The cast are ok but the story, whilst it sounds interesting, develops at a slow pace. The beginning scenes go on far too long in setting the scene and we need more location changes to keep things interesting. The film gets a bit boring right at the point where it should be drawing you in. Belita gets to do some skating and she does well in the lead role. Preston Foster's character is a ghastly jobsworth who turned in the woman he loves just because he is a cop and that comes first. I was certainly hoping that Belita would get to carry out her threat against him. Maybe she does....
Assigned to Danger (1948)
A dangerous operation
A gang steal a load of money and the insurance company send an insurance investigator to the boarding house which is run by the chief suspect's girlfriend to find out what is going on. Gene Raymond (Dan) carries out the visit to Noreen Nash (Bonnie). As it happens, this gang is extremely dumb and head for the most obvious place to hide. That's right, they go to the boarding house that is run by the chief suspect's girlfriend. This is obviously because the police would never think to go there! Surprisingly, they don't! It's up to the insurance investigator who is posing as a doctor to sort things out. Uh-oh, the gang leader Robert Bice (Frankie) is wounded and needs medical attention. Step forward Mr Raymond to operate. Will his cover be blown?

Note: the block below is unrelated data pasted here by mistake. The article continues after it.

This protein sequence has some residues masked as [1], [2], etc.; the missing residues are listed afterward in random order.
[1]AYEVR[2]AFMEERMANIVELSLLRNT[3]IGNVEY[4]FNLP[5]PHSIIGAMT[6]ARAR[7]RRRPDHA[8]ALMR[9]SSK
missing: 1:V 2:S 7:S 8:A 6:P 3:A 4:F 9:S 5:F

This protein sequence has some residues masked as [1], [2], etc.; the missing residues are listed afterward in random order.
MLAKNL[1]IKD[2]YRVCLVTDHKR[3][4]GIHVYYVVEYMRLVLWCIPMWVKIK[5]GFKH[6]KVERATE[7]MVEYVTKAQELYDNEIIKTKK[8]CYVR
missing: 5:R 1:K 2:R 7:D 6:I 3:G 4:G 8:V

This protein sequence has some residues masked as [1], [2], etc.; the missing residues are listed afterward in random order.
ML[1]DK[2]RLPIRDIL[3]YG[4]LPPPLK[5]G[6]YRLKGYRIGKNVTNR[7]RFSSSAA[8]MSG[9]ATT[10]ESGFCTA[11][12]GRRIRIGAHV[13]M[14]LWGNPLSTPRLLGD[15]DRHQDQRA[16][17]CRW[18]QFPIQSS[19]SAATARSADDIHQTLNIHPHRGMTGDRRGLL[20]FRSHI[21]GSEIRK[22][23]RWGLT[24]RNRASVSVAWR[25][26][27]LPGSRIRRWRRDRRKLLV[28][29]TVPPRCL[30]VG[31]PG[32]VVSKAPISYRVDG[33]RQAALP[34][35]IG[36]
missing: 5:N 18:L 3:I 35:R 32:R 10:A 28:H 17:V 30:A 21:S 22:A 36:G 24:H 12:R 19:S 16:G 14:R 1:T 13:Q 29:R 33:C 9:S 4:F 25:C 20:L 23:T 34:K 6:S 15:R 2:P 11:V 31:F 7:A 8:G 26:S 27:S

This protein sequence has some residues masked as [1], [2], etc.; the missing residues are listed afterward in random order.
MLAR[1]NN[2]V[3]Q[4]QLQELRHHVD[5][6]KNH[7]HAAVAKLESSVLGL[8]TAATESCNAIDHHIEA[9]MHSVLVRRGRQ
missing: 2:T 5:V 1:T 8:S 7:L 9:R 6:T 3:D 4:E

There is a story here but it drags and the film becomes boring. By the end, you are expecting a formulaic shoot-out with the involvement of Gene Evans (Joey) as the good-guy brother of Nash. Unfortunately, there are no surprises and the film is not fast-paced enough to keep the audience's attention.
Standing up to a bully
Dane Clark (Danny) is an outcast in the town where he has grown up. He's been constantly teased, bullied, beaten up and he still lives there! Now add the peculiar decision to make him quite a confrontational, aggressive individual and things make absolutely no sense as to why he has still stuck around in the town. The film doesn't ring true right from the outset. He's also a thoroughly unpleasant character and so it is impossible to get on his side, no matter how hard you try. Why on earth would local girl Gail Russell (Gilly) have any interest in him? No idea. But she falls in love with him when he forces himself upon her. What is this total nonsense! The film rolls along with impossibly false situations like this over and over again. Another example is when Dane pays a visit to the village simpleton Harry Morgan (Billy) who has found Dane's knife near the scene of a murder. The question to ask is where was the knife found. It's obvious. But Dane goes round and attacks the guy instead. Who wrote this rubbish? Yet another example is the ferris wheel ride where Dane's actions once again defy belief.